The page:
But the seven-day average of new reported cases has been climbing since early May, and increased 120 percent over the past two weeks, according to data from the Center for Systems Science and Engineering at Johns Hopkins University. Recent studies suggest that more than 90 percent of new cases are the Delta variant, which swept through the country since first being sampled in Britain four months ago.
Mr. Johnson said in his video that he hoped the expanded eligibility would herald the beginning of the end of the virus in Britain.
“We’re not out of the woods yet, but after a long and difficult journey, the end is finally in sight,” Mr. Johnson said. “So keep going and following the rules, as you have for so long, get your jabs as soon as you can and let’s finish this thing together.”
New York State will open nine pop-up coronavirus vaccination sites this weekend at or near early polling locations in ZIP codes that have relatively low inoculation rates, Gov. Andrew M. Cuomo’s administration announced on Friday.
New York has at least partially vaccinated 70.6 percent of the state’s adult population as of Thursday, according to federal data, and the number of new reported cases has declined steadily since March, according to a New York Times database. The governor relaxed virtually all remaining virus-related restrictions earlier in the week, though businesses still have the option of requiring customers and employees to follow health precautions.
But there are pockets of the state where the vaccination rate is far lower than that of the state as a whole. Mr. Cuomo’s administration, local officials and private entities have tried to encourage vaccinations through incentives like free tickets to baseball games and lottery tickets, and by making shots more accessible.
The new pop-up sites — coming as New York City prepares for its first mayoral primary with ranked-choice voting and other parts of the state hold their own electoral primaries on June 22 — are another way to make shots readily available, Mr. Cuomo said.
“We remain laser-focused on making the vaccine accessible in every community, and will go wherever New Yorkers go in order to reach them,” Mr. Cuomo said in a statement. He added that “these new pop-up sites at early voting locations will allow New Yorkers to perform two civic duties at once — casting their ballot and rolling up their sleeve.”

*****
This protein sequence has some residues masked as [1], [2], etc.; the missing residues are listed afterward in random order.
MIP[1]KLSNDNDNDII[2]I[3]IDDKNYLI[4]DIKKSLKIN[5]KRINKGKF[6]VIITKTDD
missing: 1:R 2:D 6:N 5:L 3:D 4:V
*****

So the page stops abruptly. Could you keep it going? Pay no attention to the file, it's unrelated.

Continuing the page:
Vaccines will be available on Saturday at Columbia University Medical Center’s Russ Berrie Medical Science Pavilion in Manhattan; SUNY Downstate Medical Center in Brooklyn; Claremont Neighborhood Centers in the Bronx; the Gerard Carter Center on Staten Island; and the Rochdale Village Community Center in Queens. Based on state data, the vaccination rates in those ZIP codes ranges from about 40 to 54 percent.
Locations in Huntington Station on Long Island, Schenectady and Rochester will be open on Sunday. One site, in Buffalo, opened on Friday.
Although travelers last summer enjoyed the retro appeal of wide-open roads relatively free of crowds, this summer is likely to have distinctly 21st-century levels of traffic.
According to Transportation Security Administration checkpoint numbers, a survey of more than 1,000 respondents by a tire company shows that more than half of Americans plan to vacation only by car this summer, and that nearly 80 percent feel safer in a car than they do on a plane.
Here are a few things to keep in mind:
Pandemic laws — and culture — still vary from place to place. Several online tools can help clarify destination-specific rules about masks, distancing, capacity restrictions and more, including the Centers for Disease Control and Prevention’s Travel Planner and the AAA’s Covid-19 Travel Restrictions map.
Rental cars are scarce. Spokeswomen from Enterprise Holdings and Hertz both acknowledged the high demand and limited availability that have spawned a widespread rental car shortage.
In short: Research well, book in advance and brace for closures.
And prepare for what could be long stretches in the car. The $1.9 trillion stimulus bill that President Biden signed into law in mid-March, the American Rescue Plan, has allocated funds to state and local governments for transportation and infrastructure investments, so roadwork may be jamming up the highways. Distractions are in order; be sure to download the newest audiobooks and podcasts.